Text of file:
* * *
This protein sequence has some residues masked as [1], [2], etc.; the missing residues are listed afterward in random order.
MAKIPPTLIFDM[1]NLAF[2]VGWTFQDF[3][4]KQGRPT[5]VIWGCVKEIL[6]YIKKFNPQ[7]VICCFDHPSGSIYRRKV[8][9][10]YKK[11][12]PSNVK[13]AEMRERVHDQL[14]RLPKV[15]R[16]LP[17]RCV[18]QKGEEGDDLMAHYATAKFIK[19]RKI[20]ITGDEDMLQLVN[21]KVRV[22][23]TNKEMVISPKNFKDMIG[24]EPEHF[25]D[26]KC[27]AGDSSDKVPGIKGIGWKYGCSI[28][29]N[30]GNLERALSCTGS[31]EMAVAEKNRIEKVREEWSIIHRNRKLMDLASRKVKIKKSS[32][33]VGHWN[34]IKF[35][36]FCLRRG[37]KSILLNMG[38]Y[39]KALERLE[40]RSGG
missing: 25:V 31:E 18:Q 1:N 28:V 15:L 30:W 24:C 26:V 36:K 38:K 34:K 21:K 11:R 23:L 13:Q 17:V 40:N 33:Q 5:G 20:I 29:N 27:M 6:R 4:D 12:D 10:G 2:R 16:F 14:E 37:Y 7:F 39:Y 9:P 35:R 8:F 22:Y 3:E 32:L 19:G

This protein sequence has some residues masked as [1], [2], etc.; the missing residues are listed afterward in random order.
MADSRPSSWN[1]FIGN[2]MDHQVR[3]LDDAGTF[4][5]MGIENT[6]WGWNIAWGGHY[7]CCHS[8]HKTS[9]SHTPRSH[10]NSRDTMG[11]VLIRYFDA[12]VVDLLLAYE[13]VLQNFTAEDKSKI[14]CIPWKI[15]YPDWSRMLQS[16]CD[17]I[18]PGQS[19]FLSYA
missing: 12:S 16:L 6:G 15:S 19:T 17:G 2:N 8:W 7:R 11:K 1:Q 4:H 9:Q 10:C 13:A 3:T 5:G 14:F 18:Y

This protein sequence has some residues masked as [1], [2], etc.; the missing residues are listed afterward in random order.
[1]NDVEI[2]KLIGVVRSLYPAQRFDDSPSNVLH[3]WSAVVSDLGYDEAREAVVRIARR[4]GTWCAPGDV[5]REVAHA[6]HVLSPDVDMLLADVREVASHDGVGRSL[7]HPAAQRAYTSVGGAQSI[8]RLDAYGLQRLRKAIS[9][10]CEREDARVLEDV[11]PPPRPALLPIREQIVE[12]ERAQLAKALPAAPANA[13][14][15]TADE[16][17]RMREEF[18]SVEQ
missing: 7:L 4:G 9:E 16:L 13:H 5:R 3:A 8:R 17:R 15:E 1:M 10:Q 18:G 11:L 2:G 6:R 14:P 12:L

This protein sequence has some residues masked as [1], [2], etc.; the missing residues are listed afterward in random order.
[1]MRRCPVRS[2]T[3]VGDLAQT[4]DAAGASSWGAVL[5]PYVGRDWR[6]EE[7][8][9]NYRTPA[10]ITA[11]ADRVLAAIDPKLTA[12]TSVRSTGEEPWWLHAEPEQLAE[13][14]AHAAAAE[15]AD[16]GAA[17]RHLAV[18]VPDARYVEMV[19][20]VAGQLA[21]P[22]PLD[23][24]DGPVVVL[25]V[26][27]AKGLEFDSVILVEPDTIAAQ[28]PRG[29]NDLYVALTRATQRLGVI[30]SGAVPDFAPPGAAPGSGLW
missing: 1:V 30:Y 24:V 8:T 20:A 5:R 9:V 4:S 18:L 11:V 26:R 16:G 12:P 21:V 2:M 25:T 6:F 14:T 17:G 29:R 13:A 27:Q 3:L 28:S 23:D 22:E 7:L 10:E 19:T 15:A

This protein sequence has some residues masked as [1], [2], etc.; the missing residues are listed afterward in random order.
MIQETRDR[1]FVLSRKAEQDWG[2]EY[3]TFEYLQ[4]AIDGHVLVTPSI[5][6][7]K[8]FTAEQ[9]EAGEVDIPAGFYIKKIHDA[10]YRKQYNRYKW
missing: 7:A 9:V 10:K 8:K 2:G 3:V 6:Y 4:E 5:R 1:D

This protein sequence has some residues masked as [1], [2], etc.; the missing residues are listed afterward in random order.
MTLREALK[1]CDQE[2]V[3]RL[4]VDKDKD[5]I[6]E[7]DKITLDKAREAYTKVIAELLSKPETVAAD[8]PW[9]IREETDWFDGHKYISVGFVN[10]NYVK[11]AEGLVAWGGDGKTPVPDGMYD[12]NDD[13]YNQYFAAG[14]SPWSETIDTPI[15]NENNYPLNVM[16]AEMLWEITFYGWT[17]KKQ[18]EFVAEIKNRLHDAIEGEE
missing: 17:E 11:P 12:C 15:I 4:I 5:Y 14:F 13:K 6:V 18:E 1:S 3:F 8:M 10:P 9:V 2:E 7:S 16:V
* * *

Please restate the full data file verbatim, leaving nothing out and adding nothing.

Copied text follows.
This protein sequence has some residues masked as [1], [2], etc.; the missing residues are listed afterward in random order.
MAKIPPTLIFDM[1]NLAF[2]VGWTFQDF[3][4]KQGRPT[5]VIWGCVKEIL[6]YIKKFNPQ[7]VICCFDHPSGSIYRRKV[8][9][10]YKK[11][12]PSNVK[13]AEMRERVHDQL[14]RLPKV[15]R[16]LP[17]RCV[18]QKGEEGDDLMAHYATAKFIK[19]RKI[20]ITGDEDMLQLVN[21]KVRV[22][23]TNKEMVISPKNFKDMIG[24]EPEHF[25]D[26]KC[27]AGDSSDKVPGIKGIGWKYGCSI[28][29]N[30]GNLERALSCTGS[31]EMAVAEKNRIEKVREEWSIIHRNRKLMDLASRKVKIKKSS[32][33]VGHWN[34]IKF[35][36]FCLRRG[37]KSILLNMG[38]Y[39]KALERLE[40]RSGG
missing: 25:V 31:E 18:Q 1:N 28:V 15:L 30:W 24:C 26:V 36:K 38:K 34:K 21:K 11:R 23:L 13:Q 17:V 40:N 33:Q 5:G 20:I 29:N 27:M 6:R 4:D 12:D 10:G 2:R 16:F 14:E 37:Y 7:F 39:Y 9:P 35:R 8:F 22:Y 3:E 32:L 19:G

This protein sequence has some residues masked as [1], [2], etc.; the missing residues are listed afterward in random order.
MADSRPSSWN[1]FIGN[2]MDHQVR[3]LDDAGTF[4][5]MGIENT[6]WGWNIAWGGHY[7]CCHS[8]HKTS[9]SHTPRSH[10]NSRDTMG[11]VLIRYFDA[12]VVDLLLAYE[13]VLQNFTAEDKSKI[14]CIPWKI[15]YPDWSRMLQS[16]CD[17]I[18]PGQS[19]FLSYA
missing: 12:S 16:L 6:G 15:S 19:T 17:G 2:N 8:W 7:R 11:K 1:Q 4:H 9:Q 10:C 13:A 3:T 5:G 14:F 18:Y

This protein sequence has some residues masked as [1], [2], etc.; the missing residues are listed afterward in random order.
[1]NDVEI[2]KLIGVVRSLYPAQRFDDSPSNVLH[3]WSAVVSDLGYDEAREAVVRIARR[4]GTWCAPGDV[5]REVAHA[6]HVLSPDVDMLLADVREVASHDGVGRSL[7]HPAAQRAYTSVGGAQSI[8]RLDAYGLQRLRKAIS[9][10]CEREDARVLEDV[11]PPPRPALLPIREQIVE[12]ERAQLAKALPAAPANA[13][14][15]TADE[16][17]RMREEF[18]SVEQ
missing: 7:L 4:G 9:E 16:L 13:H 5:R 3:A 8:R 17:R 15:E 1:M 10:Q 18:G 11:L 2:G 6:R 14:P 12:L

This protein sequence has some residues masked as [1], [2], etc.; the missing residues are listed afterward in random order.
[1]MRRCPVRS[2]T[3]VGDLAQT[4]DAAGASSWGAVL[5]PYVGRDWR[6]EE[7][8][9]NYRTPA[10]ITA[11]ADRVLAAIDPKLTA[12]TSVRSTGEEPWWLHAEPEQLAE[13][14]AHAAAAE[15]AD[16]GAA[17]RHLAV[18]VPDARYVEMV[19][20]VAGQLA[21]P[22]PLD[23][24]DGPVVVL[25]V[26][27]AKGLEFDSVILVEPDTIAAQ[28]PRG[29]NDLYVALTRATQRLGVI[30]SGAVPDFAPPGAAPGSGLW
missing: 1:V 30:Y 24:V 8:T 20:A 5:R 9:V 4:S 18:L 11:V 26:R 16:G 12:P 21:V 2:M 25:T 6:F 14:T 17:G 29:R 13:A 27:Q 3:L 28:S 23:D 22:E 7:L 10:E 19:T 15:A

This protein sequence has some residues masked as [1], [2], etc.; the missing residues are listed afterward in random order.
MIQETRDR[1]FVLSRKAEQDWG[2]EY[3]TFEYLQ[4]AIDGHVLVTPSI[5][6][7]K[8]FTAEQ[9]EAGEVDIPAGFYIKKIHDA[10]YRKQYNRYKW
missing: 7:A 9:V 10:K 8:K 2:G 3:V 6:Y 4:E 5:R 1:D

This protein sequence has some residues masked as [1], [2], etc.; the missing residues are listed afterward in random order.
MTLREALK[1]CDQE[2]V[3]RL[4]VDKDKD[5]I[6]E[7]DKITLDKAREAYTKVIAELLSKPETVAAD[8]PW[9]IREETDWFDGHKYISVGFVN[10]NYVK[11]AEGLVAWGGDGKTPVPDGMYD[12]NDD[13]YNQYFAAG[14]SPWSETIDTPI[15]NENNYPLNVM[16]AEMLWEITFYGWT[17]KKQ[18]EFVAEIKNRLHDAIEGEE
missing: 17:E 11:P 12:C 15:I 4:I 5:Y 14:F 13:K 6:V 18:E 1:S 3:F 8:M 10:P 9:V 2:E 7:S 16:V